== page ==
- Alkali Flat Trail: The last trail option is a strenuous, 5 mile round trip hike. Despite the name, this trail is not flat, and you will be hiking up and down dunes the entire time. This trail follows the edge of a former lake. It should take you about 3 hours.
Tips for Hiking in the White Sand Desert
With the desert setting and sand everywhere, these aren’t your usual hiking trails! It’s important to be prepared. Keep these things in mind before starting your hike:
- Watch out for temperature extremes. The thermometer can drop as much as 20 to 30 degrees as the sun sets. We visited in March, and it was hot when we arrived. By the time we left, it was quite chilly.
- Bring enough water and food. Once you start your hike, you won’t have access to water, and the climate is very dry. Bring a large water bottle or stock up at the Visitor Center to make sure you have enough while hiking. The National Park Service recommends at least one gallon per person per day. Pack some snacks, too.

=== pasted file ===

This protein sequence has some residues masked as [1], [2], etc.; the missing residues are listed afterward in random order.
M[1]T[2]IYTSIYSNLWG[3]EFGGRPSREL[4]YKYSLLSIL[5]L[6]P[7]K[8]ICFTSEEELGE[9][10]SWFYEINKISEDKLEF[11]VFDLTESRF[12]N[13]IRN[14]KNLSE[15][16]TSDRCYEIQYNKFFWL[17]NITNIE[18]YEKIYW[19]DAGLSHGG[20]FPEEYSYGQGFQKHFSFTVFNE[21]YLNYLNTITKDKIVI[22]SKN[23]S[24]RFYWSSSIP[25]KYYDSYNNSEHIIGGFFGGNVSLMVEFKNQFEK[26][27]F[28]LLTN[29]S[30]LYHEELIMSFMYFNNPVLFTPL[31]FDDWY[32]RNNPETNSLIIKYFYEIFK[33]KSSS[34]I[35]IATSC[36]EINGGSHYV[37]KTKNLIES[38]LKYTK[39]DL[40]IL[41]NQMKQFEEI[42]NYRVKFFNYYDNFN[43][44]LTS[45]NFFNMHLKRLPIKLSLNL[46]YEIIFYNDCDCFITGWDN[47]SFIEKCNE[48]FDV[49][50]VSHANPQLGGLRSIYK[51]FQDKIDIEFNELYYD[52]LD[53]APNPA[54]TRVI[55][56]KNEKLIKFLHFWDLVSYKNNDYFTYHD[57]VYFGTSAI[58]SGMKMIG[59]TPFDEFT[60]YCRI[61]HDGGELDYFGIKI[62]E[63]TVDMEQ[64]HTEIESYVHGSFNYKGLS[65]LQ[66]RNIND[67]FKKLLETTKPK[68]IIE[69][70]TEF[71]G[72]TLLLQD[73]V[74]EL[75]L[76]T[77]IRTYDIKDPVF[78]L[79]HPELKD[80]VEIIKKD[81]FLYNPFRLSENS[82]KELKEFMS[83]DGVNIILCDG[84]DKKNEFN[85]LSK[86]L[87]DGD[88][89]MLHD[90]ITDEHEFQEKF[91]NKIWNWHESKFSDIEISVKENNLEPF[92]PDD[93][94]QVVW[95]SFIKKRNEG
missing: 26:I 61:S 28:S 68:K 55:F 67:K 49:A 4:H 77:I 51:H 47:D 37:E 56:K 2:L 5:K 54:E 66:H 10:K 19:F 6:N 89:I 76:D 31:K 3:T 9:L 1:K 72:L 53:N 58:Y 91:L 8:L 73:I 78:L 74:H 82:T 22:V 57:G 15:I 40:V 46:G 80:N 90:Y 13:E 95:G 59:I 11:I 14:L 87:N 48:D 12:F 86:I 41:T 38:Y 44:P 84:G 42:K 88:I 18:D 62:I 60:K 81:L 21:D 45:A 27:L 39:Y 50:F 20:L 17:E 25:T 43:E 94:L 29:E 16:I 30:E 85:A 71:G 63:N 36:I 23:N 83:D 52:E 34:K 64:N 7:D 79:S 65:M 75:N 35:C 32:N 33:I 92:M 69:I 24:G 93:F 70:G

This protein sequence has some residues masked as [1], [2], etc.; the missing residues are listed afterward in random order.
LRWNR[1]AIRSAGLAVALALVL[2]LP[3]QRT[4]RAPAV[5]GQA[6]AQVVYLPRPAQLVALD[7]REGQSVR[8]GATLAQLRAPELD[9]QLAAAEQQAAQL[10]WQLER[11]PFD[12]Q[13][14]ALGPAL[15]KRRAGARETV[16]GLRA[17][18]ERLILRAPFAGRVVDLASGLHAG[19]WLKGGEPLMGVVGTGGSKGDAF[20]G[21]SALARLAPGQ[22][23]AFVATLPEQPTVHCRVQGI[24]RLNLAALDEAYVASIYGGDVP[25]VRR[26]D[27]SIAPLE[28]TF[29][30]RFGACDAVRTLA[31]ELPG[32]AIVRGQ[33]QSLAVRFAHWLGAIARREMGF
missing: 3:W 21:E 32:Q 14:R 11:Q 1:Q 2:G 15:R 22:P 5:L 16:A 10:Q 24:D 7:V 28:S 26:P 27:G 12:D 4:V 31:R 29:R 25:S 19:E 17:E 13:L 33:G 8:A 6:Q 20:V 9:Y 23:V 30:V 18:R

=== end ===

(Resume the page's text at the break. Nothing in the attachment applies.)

- Be wary of the altitude. Even though you’re in a valley, the park sits at a high altitude (4,235 feet above sea level). If you’re anything like us, you’ll feel winded faster than you’re used to.
- You don’t need to stick to the trails. We didn’t have tons of time, so we couldn’t explore many trails. The cool thing about this park though, is that you don’t have stay on the trails! Most of our time was spent exploring dunes near the various parking lots.
- It’s easy to get lost. The dunes stretch as far as the eye can see, and it’s easy to get disoriented. We ended up traveling much further than we thought a number of times. If you don’t have a compass or a good sense of direction, keep the road or parking lot in sight or stay on the trails.
- Be prepared for a good workout. Although the sand is firm in some spots, in others, you’ll sink right into it. Expect your heart to start pumping as you climb the dunes!